New conceptual drawings for the Creative Village Central Park show an urban park that can host large events while also providing plenty of shady areas meant for intimate gatherings.
Ustler Development submitted a design package to City of Orlando in late September seeking feedback on the initial plans for the 2.5-acre park. The plan goes to the city's Creative Village Design Review Committee on Nov. 13.
The park is meant to be the physical center and "heart" of Creative Village. It would be built on Lot 5 of the Master Plan and is flanked by new student housing and market-rate apartments on the east and west. The site is currently being used as a construction staging area for Ustler's UnionWest student housing complex.
Ustler told GrowthSpotter the conceptual plan was based on the Open Space Master Plan he presented to the DRC in July. "Having said that, I obviously had some inspirational places that I thought about and that influenced our design," he said. "Two of my favorite fairly new urban parks are Klyde Warren Park in Dallas and Romare Bearden Park in Charlotte."
The design team also looked at examples of parks adjacent to urban universities, such as Arizona State University in downtown Phoenix and Bailey Park at Innovation Quarter in Winston-Salem, N.C.
Ustler said all of the art pieces in the conceptual plan are merely placeholders for now. The final selections would be made based on the Public Art section of the master planning documents.
A tree-lined promenade with plenty of shaded cafe tables would be built alongside Terry Avenue on the western boundary of the park, with a pavilion at the midpoint of the block.
The CVDRC approved Ustler's 390-unit market rate apartment building in September. That project, which is being co-developed by The Allen Morris Company, includes 6,500 square feet of ground floor commercial space on Terry Avenue and a 570-space parking garage.
Ustler said the Central Park is intended to function in the daytime and at night, and a lighting plan will be submitted as part of the final design. It's critical to the success of the residential uses surrounding it.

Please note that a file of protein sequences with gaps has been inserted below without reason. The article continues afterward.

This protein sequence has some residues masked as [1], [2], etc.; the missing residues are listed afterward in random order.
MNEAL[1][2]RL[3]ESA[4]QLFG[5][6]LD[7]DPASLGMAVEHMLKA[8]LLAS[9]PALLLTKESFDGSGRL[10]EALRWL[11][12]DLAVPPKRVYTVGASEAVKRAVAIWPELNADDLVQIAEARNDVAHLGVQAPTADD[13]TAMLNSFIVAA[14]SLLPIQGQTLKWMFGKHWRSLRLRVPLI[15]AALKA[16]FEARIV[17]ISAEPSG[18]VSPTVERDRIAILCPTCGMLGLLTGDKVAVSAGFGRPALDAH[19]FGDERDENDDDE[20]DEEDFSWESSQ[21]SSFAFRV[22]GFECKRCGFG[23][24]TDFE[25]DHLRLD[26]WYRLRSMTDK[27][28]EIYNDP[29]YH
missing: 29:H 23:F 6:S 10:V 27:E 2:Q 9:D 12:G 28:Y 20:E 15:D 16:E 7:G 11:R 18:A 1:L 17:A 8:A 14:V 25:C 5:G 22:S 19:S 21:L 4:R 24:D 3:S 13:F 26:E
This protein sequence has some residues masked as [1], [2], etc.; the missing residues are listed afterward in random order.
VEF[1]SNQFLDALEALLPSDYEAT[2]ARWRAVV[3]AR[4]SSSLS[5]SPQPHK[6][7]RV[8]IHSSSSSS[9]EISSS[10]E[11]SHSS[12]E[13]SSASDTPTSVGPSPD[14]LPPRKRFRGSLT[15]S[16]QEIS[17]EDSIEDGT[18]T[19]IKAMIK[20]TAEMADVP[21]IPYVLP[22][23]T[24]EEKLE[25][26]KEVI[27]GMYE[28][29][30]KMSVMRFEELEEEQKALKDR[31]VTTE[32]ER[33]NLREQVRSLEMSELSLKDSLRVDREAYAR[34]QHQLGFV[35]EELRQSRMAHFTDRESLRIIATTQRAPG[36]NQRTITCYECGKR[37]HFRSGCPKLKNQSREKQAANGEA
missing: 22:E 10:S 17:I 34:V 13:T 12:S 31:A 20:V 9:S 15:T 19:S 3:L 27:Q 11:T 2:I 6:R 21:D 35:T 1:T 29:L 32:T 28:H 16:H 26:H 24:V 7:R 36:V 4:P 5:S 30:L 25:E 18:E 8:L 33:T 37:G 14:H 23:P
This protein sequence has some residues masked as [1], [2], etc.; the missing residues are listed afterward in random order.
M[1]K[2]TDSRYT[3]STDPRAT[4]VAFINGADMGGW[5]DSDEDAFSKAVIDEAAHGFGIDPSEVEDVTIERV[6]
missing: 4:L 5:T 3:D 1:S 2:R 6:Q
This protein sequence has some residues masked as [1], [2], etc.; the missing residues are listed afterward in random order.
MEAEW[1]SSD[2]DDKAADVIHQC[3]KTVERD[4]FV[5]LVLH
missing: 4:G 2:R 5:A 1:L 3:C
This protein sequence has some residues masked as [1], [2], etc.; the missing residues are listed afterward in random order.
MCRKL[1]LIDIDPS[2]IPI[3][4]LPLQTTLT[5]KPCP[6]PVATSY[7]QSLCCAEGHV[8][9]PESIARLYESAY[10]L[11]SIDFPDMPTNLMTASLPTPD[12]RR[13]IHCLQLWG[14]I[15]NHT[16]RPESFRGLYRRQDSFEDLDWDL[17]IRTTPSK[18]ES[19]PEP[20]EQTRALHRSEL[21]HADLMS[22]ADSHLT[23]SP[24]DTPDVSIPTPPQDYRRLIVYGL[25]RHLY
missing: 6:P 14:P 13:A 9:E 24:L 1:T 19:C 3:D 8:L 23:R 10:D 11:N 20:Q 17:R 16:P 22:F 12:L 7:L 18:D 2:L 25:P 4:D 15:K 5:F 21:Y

"It creates the sense of place and is a significant amenity to the apartments and student housing," he said. "This park is also important to the Parramore community, and it provides a public space where the neighborhood and the students can interact."
The northern section of the park, which is bordered by Amelia Street, includes a terraced lawn leading visitors to a large round pavilion on a raised deck, with plenty of Adirondack chairs and another art feature.
The plan doesn't show a dedicated dog park or kids' playground. The entire park is meant to be kid-friendly and pet-friendly, Ustler said.
And while there are plenty of cafe tables, it doesn't include a permanent food and beverage component or designated food truck area.
"This is just the conceptual design package," Ustler said. "I can say that the park will be flexible and able to accommodate a lot of different uses but we don't anticipate a big part of our program being permanent F & B vendors because that can work against the ground floor retail/restaurant tenants in the adjacent and nearby buildings."
Also not included in the conceptual plan: public restrooms. Ustler said public restrooms are not required, but the decision on whether to include them would be made with input from the city, which will be the park operator upon its completion.